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In Taiwan, Embassy’s Flag-Raising Seen as Show of Strength

  • Ralph Jennings

Taiwan’s representative office held a flag raising ceremony at Twin Oaks on January 1, 2015.

Taiwan’s representative office held a flag raising ceremony at Twin Oaks on January 1, 2015.

Taiwan’s surprise hoisting of its flag in Washington this month may have been calculated to prove its strength to a restless public at home. Taiwan lacks formal relations with the United States, which recognizes China instead. Analysts say Taiwan wants to show it still has tight relations with Washington, a partner many voters on the island prefer over Beijing.

On New Year’s Day, Taiwanese officials in Washington raised their flag for the first time in 36 years. That act, at a ceremony attended by 100 people, was met with anger from China, which forbids its allies, including the United States, from allowing such displays from Taiwan. After the event, U.S. officials said they had no advance knowledge the flag would be raised at a residence formerly used by Taipei’s envoys to Washington.

While Taipei has downplayed the event and disclosed little about the intentions behind it, political analysts say Taiwan wanted to show off U.S. relations to voters at home who believe their government has grown too close to China.

Shane Lee, a political science professor at Chang Jung Christian University in Taiwan, said that while some among the public will find the flag-raising imprudent, others will see it as the government expressing its rights overseas.

“They think that we are a sovereign country and we should be able to raise our flag anywhere even though it’s on U.S. territory. Some people will justify it by saying it’s private property, so we can raise our flag on a private property,” said Lee.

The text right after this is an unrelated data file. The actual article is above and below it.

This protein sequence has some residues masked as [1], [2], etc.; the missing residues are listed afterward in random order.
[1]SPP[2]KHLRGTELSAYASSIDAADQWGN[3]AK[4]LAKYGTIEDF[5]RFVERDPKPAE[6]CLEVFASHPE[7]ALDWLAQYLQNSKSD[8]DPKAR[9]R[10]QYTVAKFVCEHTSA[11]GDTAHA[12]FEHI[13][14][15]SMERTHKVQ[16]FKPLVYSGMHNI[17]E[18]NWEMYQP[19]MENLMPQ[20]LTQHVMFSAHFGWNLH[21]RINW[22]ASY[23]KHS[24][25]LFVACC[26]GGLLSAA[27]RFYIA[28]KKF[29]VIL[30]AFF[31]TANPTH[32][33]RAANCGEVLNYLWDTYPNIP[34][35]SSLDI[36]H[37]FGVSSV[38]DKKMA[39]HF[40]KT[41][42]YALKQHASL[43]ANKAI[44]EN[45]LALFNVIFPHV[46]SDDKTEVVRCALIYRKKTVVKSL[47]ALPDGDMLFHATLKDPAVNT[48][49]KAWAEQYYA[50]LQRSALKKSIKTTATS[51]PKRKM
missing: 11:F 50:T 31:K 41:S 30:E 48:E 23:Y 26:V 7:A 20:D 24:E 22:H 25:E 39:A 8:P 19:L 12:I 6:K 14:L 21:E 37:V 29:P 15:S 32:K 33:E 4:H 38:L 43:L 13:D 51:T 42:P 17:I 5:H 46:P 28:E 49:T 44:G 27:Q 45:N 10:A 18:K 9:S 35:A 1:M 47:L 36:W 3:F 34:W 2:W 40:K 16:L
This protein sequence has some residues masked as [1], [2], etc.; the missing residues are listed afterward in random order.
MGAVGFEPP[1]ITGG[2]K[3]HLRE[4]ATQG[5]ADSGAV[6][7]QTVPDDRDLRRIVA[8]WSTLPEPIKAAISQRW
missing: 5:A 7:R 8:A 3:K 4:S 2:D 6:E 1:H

China has claimed sovereignty over Taiwan since the Chinese civil war of the 1940s, and asks Beijing's more than 170 diplomatic allies around the world to bar any acts that indicate statehood for the self-ruled island. Taiwan itself has grown closer to China economically over the past seven years under the Taipei government of President Ma Ying-jeou. But Ma’s Nationalist Party faced a tide of criticism last year for its relations with Beijing. The party faces a tough presidential race next year.

Taiwanese worry that China will leverage growing economic ties eventually to bring the island under Beijing rule. They see the United States as a fellow democracy with the power to protect it militarily if China strikes.

President Ma has also improved Taiwan’s informal ties with Washington since he took office in 2008. Today Taiwanese can enter the United States visa-free and Taipei has received a series of high-level U.S. officials since 2012. Analysts say the Ma government saw the flag-raising as a way to direct attention to Taiwan-U.S. relations

Taiwan Foreign Ministry spokeswoman Anna Kao pointed only to broader Taiwan-U.S. ties when asked at a news conference about the flag-raising incident.

She said Taiwan’s officials in Taipei and in Washington will continue to carry out close communications with the United States. Kao added that attention now is being placed on development of long-term bilateral relations with the United States.

The ministry declined to say who planned the flag-raising and why it was done this year.

VOA’s Mandarin service reports that Taiwan had not raised its flag in Washington since 1979. That year the U.S. government switched diplomatic recognition from Taipei to Beijing. China’s Foreign Ministry warned the United States to prevent any more such acts. Analysts say the flag-raising will not affect relations among Taiwan, China and the United States in the long term.

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